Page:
Logo of Phnom Penh Post newspaper Phnom Penh Post - Officials lay out surrogacy families’ exit requirements



Officials lay out surrogacy families’ exit requirements

A surrogate mother photographed earlier this year in Kampong Speu province.
A surrogate mother photographed earlier this year in Kampong Speu province. Heng Chivoan

Officials lay out surrogacy families’ exit requirements

Ministry of Interior officials unveiled the details yesterday of a plan to allow foreign intended parents to exit Cambodia with the babies born to surrogate mothers.

Foreign intended parents who hired a Cambodian surrogate to carry and deliver their child will need to bring a formal request, drafted themselves, to any Cambodian court, along with the baby’s Cambodian birth certificate and proof that the foreign intended parent has a genetic link with the child, said ministry official Chou Bun Eng.

The application form must explain why the foreign intended parent chose to use a surrogate mother, and why the parent would like to take the baby abroad.

“After the DNA test, then they will need to obtain a birth certificate from the country of the intended parent,” Bun Eng explained. “Then there will need to be an agreement over who will raise the baby. So if the surrogate mother agrees to give the baby to the intended father, he can take the baby out of the country.”

According to Bun Eng, the process can be carried out in any provincial court or in the Phnom Penh Municipal Court, and is sanctioned by the Ministry of Justice. Foreign intended parents can begin preparing the documents to bring to court immediately, Bun Eng said, but it is not clear how long it will take to process each of the documents.

If the foreign intended parent does not come forward, however, the surrogate mother and her spouse will be given custody of the child.

Despite the move to legalise the exit of babies now being born to surrogate mothers, Eng said the government will not tolerate new cases of surrogacy. “This process is for cases of women who were pregnant before the announcement,” Bun Eng said. “If people continue to engage in surrogacy after the announcement, we will charge them.”

Cambodia currently lacks a law regulating commercial surrogacy, which began to take off in the Kingdom a little over a year ago. Government officials have formed an inter-ministerial working group to draft legislation regulating the industry, and it is widely believed that the industry will be banned.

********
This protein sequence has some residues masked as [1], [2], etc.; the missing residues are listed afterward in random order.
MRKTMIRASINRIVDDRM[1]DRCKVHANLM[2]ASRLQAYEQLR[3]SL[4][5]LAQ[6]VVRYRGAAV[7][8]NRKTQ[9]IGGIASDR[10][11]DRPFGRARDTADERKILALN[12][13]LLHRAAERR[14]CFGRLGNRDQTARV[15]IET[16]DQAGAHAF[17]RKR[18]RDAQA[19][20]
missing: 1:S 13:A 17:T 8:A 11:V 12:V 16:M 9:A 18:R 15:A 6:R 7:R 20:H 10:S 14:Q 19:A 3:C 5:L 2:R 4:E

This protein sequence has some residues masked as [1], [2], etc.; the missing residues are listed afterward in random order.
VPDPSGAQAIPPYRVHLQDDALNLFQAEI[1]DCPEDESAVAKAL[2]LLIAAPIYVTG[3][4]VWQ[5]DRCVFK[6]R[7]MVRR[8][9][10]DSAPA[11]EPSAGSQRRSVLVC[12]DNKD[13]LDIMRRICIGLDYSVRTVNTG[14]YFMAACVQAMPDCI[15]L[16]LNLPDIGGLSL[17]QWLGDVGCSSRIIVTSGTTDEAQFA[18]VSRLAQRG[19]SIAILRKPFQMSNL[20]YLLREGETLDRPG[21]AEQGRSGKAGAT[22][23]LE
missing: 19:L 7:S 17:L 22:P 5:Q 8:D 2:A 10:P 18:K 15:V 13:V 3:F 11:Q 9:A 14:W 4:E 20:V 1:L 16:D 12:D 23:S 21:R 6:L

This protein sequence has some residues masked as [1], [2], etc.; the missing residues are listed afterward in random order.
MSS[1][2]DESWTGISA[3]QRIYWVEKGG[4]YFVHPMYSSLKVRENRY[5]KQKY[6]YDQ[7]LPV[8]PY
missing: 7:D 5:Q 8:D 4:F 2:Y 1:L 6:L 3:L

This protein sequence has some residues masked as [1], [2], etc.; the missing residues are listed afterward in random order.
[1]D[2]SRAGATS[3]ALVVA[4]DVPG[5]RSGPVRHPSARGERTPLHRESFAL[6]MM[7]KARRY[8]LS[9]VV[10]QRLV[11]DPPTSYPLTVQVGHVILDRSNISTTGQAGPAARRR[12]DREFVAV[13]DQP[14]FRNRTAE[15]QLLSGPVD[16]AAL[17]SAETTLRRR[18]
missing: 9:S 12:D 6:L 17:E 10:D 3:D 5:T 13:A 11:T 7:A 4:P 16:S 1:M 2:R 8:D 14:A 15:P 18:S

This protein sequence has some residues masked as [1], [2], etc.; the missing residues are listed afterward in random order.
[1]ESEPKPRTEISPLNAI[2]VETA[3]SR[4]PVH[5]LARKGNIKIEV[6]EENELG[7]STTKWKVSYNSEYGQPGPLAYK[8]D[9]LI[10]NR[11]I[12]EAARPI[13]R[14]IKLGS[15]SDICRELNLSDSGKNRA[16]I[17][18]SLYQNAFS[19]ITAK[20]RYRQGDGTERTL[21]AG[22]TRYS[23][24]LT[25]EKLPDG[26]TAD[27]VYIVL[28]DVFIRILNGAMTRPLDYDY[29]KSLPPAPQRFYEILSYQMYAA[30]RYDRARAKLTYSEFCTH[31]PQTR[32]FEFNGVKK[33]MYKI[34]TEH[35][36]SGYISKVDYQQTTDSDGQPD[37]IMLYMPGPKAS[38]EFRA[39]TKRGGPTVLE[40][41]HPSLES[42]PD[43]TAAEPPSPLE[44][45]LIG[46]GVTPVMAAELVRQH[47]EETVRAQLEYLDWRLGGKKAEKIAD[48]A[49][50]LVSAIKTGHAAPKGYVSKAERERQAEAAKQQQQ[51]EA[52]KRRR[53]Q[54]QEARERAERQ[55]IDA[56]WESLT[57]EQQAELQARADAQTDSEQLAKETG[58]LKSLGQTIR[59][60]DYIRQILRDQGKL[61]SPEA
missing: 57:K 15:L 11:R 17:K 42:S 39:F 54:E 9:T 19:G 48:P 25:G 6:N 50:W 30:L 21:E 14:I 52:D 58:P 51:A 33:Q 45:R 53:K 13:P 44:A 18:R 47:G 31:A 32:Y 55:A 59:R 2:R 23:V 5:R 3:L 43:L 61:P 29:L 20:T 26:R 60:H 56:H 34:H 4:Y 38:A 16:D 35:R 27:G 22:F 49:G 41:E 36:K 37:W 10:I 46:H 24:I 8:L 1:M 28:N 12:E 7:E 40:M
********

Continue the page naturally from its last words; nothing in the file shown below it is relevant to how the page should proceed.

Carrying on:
Currently, dozens of foreign intended parents are believed to be waiting in Cambodia to exit the country with their children.

Read more: A trio’s surrogacy saga

MOST VIEWED

  • Cambodia on the verge of national tragedy, WHO warns

    The World Health Organisation (WHO) in Cambodia warned that the country had reached another critical point amid a sudden, huge surge in community transmission cases and deaths. “We stand on the brink of a national tragedy because of Covid-19. Despite our best efforts, we are

  • Phnom Penh curfew starts today

    A two-week curfew from 8pm to 5am starts today in Phnom Penh, a day after a sub-decree detailing administrative measures to contain Covid-19 was issued by Prime Minister Hun Sen. “Travelling in Phnom Penh is temporally banned between 8pm and 5am,” said Phnom Penh governor

  • Vaccination open to foreigners in Cambodia

    The Ministry of Health on April 8 issued an announcement on Covid-19 vaccination for foreigners residing and working in Cambodia, directing the Ministry of Labour and Vocational Training and local authorities to register them. Health minister Mam Bun Heng, who is also head of the inter-ministerial

  • Cambodia gears up for muted New Year festival

    The recent curfew and restrictions imposed in the capital and other Covid-19 hotspots were intended to break the chain of transmission, Ministry of Health spokeswoman Or Vandine said as municipal and provincial authorities issued new directives banning certain activities during the upcoming Khmer New Year

  • Culture ministry: Take Tuol Sleng photos down, or else

    The Ministry of Culture and Fine Arts has told Irish photographer Matt Loughrey to take down the photos of Khmer Rouge victims at Tuol Sleng Genocidal Museum which he allegedly colourised and altered to show them smiling. The ministry said Loughrey's work is unacceptable, affecting

  • Covid-19 vaccination now obligatory

    Prime Minister Hun Sen on April 11 issued a sub-decree making Covid-19 vaccination compulsory for individuals unless they have a medical certificate proving they have pre-existing health conditions that prevent them from doing so. «This applies to all members of the armed forces and civil servants